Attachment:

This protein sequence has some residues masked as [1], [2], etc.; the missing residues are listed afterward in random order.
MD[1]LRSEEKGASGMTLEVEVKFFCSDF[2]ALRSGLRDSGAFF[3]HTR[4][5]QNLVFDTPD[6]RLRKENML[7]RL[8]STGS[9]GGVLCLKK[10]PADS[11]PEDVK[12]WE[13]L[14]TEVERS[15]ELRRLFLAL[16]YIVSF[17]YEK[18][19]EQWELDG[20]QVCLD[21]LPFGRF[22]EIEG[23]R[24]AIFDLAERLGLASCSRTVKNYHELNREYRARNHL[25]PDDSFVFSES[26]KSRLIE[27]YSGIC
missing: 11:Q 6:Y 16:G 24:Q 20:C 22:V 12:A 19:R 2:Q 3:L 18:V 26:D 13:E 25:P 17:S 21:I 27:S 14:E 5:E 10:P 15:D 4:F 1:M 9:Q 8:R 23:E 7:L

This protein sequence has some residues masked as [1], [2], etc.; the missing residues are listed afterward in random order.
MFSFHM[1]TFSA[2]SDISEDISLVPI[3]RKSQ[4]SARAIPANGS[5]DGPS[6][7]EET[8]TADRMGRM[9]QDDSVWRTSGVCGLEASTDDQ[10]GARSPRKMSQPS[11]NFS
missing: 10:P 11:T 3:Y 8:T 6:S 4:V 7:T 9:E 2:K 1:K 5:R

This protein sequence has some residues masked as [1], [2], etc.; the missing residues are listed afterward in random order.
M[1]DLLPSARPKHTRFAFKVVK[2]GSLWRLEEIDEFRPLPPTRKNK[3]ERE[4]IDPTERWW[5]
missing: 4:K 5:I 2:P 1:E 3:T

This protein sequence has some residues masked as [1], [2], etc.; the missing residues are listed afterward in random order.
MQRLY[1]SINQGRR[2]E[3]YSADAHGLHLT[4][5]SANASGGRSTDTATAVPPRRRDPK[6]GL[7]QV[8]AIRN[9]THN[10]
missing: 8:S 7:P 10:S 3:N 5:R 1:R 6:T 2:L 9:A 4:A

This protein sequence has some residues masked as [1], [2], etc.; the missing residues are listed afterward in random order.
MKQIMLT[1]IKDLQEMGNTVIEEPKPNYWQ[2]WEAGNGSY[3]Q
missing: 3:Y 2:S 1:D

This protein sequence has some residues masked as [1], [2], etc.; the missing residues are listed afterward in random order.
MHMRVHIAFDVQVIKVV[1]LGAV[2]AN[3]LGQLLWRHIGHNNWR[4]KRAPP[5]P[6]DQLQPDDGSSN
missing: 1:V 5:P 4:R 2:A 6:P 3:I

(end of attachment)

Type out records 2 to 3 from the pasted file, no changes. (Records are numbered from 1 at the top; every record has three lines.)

This protein sequence has some residues masked as [1], [2], etc.; the missing residues are listed afterward in random order.
MFSFHM[1]TFSA[2]SDISEDISLVPI[3]RKSQ[4]SARAIPANGS[5]DGPS[6][7]EET[8]TADRMGRM[9]QDDSVWRTSGVCGLEASTDDQ[10]GARSPRKMSQPS[11]NFS
missing: 10:P 11:T 3:Y 8:T 6:S 4:V 7:T 9:E 2:K 1:K 5:R

This protein sequence has some residues masked as [1], [2], etc.; the missing residues are listed afterward in random order.
M[1]DLLPSARPKHTRFAFKVVK[2]GSLWRLEEIDEFRPLPPTRKNK[3]ERE[4]IDPTERWW[5]
missing: 4:K 5:I 2:P 1:E 3:T